Under the gaze of Thomas Jefferson, Charlottesville Republicans met in the Albemarle County Circuit Courtroom last night to elect officers for the coming year and to nominate a candidate to oppose Democrats Blake Caravati and Alexandria Searls in the race for two seats on the Charlottesville City Council.
This gathering of 15 dedicated Charlottesville Republican voters, along with a few Albemarle County notables and distinguished guests, was civil, friendly, calm and deliberate - a far cry from a dispute over party leadership and subsequent exchange two years ago which ended up in a suit in Charlottesville District Court.
At the February 28, 2002 meeting, Bob Hodous was elected Chair of the Charlottesville Republican Committee, 30 members of the committee were reappointed, and 40-year old Rob Schilling was chosen to represent Republicans in the upcoming city council election, all my unanimous vote.
John Pfaltz, who nominated Rob Schilling, noted that Schilling is a Realtor and technology consultant, a professional musician [and past member of The Sneaks], a writer, a youth minister, and a participant in the Sorensen Insitute, who has also worked as a teacher.
Pfaltz promised that Schilling would work to:
End social promotion in the schools, promote arts in the schools, and support an elected school board;
Profer a graffiti abatement program;
Look where spending could be cut in the city budget; and
Support a program for City Emergency Response to Terrorists.
Speaking on behalf of the Charlottesville Republican Committee on November 5th, Rob Schilling endorsed a pay increase for city councilors, suggesting that the council "make up for the extra expenditure by moving council elections from June to November."
And on January 22, 2002, Schilling asked the council to stay away from tax increases, arguing that the slow economy is already hurting residents and businesses without the added burden of higher taxes. 'The money is not just coming out of thin air,' resident Rob Schilling said. 'The money is coming out of our pockets, and it's less money that's going into the merchants.'
"In an interview outside the meeting [yesterday], Schilling bemoaned the Democrats' political dominance in the city, where no Republican has won a council race in more than a decade.
'It seems that everyone is thinking the same way, and there's not a lot of discussion,' he said, noting that at a recent budget forum, the council focused on higher proposed fees for city services rather than possible spending cuts. 'There seems to be just a lack of ideas and fresh thought. ' .....With just over two months to campaign, Schilling likes his chances. 'The way I look at it,' he said, 'you've got two seats and three people, so the odds aren't that bad' " (Jake Mooney, March 1, 2002).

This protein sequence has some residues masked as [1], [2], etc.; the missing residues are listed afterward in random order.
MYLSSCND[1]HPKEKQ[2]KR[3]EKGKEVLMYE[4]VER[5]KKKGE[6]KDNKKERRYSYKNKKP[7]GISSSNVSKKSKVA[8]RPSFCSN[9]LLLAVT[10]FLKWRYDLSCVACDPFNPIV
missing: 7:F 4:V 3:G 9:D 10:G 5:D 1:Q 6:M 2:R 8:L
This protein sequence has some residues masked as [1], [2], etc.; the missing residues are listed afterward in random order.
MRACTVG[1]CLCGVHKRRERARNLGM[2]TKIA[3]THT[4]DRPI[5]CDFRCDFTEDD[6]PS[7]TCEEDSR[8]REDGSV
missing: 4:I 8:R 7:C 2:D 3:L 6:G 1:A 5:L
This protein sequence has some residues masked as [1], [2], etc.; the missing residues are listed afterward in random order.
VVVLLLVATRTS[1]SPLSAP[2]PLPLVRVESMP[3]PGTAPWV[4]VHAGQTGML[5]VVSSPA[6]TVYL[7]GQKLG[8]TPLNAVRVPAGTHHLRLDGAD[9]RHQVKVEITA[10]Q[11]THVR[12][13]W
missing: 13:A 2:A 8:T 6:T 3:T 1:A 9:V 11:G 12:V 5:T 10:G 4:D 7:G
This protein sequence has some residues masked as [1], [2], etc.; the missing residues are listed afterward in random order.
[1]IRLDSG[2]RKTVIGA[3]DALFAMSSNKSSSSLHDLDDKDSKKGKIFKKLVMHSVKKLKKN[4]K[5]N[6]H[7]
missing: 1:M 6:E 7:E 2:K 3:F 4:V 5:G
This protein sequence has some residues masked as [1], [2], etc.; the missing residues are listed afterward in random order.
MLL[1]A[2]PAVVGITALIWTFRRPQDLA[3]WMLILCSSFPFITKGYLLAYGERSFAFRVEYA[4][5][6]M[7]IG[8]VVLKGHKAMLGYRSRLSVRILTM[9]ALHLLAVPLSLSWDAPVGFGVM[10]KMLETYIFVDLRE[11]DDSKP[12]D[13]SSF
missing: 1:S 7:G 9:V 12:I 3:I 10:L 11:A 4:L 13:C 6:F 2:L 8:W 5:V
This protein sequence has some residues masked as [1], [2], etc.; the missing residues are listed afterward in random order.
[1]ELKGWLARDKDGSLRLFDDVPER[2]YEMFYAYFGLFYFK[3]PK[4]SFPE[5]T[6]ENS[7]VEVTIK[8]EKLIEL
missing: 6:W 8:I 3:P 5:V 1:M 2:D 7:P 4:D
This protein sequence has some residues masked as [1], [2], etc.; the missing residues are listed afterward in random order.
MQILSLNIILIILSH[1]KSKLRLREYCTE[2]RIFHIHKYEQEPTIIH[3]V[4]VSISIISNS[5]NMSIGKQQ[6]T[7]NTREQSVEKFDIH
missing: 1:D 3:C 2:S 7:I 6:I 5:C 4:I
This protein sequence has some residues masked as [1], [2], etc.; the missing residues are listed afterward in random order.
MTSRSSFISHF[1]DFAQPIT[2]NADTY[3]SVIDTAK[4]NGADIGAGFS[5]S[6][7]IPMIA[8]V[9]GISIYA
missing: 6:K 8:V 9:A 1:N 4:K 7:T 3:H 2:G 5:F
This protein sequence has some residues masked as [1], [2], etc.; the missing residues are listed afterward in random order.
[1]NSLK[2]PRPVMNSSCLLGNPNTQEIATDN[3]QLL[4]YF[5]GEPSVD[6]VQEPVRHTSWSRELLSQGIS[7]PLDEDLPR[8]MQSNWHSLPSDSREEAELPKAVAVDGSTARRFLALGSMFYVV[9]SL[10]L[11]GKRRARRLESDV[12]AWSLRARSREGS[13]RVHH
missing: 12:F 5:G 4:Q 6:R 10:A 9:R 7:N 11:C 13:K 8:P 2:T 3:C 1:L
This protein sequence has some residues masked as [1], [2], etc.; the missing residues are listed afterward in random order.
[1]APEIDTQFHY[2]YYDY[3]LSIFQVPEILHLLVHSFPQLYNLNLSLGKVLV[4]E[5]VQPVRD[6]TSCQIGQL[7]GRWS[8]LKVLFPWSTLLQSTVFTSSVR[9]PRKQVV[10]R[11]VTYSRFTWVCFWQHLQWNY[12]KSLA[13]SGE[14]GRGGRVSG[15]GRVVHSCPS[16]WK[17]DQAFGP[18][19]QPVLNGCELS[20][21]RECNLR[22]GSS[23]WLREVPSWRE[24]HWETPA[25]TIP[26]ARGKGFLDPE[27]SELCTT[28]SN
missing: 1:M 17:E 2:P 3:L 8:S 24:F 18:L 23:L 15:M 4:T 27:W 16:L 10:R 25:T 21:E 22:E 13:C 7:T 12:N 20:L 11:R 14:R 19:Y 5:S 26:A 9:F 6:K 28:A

As chance would have it, the City of Charlottesville's budget was also a subject at the February 16th Democratic Candidates' Forum - where the lack of accessible information in the budget was described as appalling and the budget itself was described as impenetrable.
It will be interesting to see where Rob Schilling finds the revenues to support his proposed political agenda and just what cuts in the budget he will recommend.
It will be interesting to see what focus Rob Schilling establishes for his graffiti abatement program.
It will be interesting to learn what kind of emergency response system he proposes with regard to terrorists.
It will also be interesting to see whether the notion of elected school boards becomes an issue in this campaign.
Republicans Rob Schilling, Kevin Cox and Bob Hodous recently stood outside at the Democratic Nominating Convention for the Charlottesville City Council, encouraging participants to sign a petition to place a referendum on the November ballot for elected school boards in Charlottesville.
It is also possible that Schilling will still find a running mate. Bob Hodous has left the door open for Republicans to reconvene at his office at 5 p.m. on Monday, if another candidate surfaces by that time.
Addendum: "A last minute meeting Monday afternoon at the office of party Chairman Bob Hodous yielded no new candidates.
Still, Hodous said he was happy with just one candidate. 'I think there
are enough people who are concerned about the direction of the city, including
independents and Democrats, that even though [Rob Schilling is] running
by himself he'll have a good chance' " (Jake Mooney, The Daily Progress,
March 6, 2002).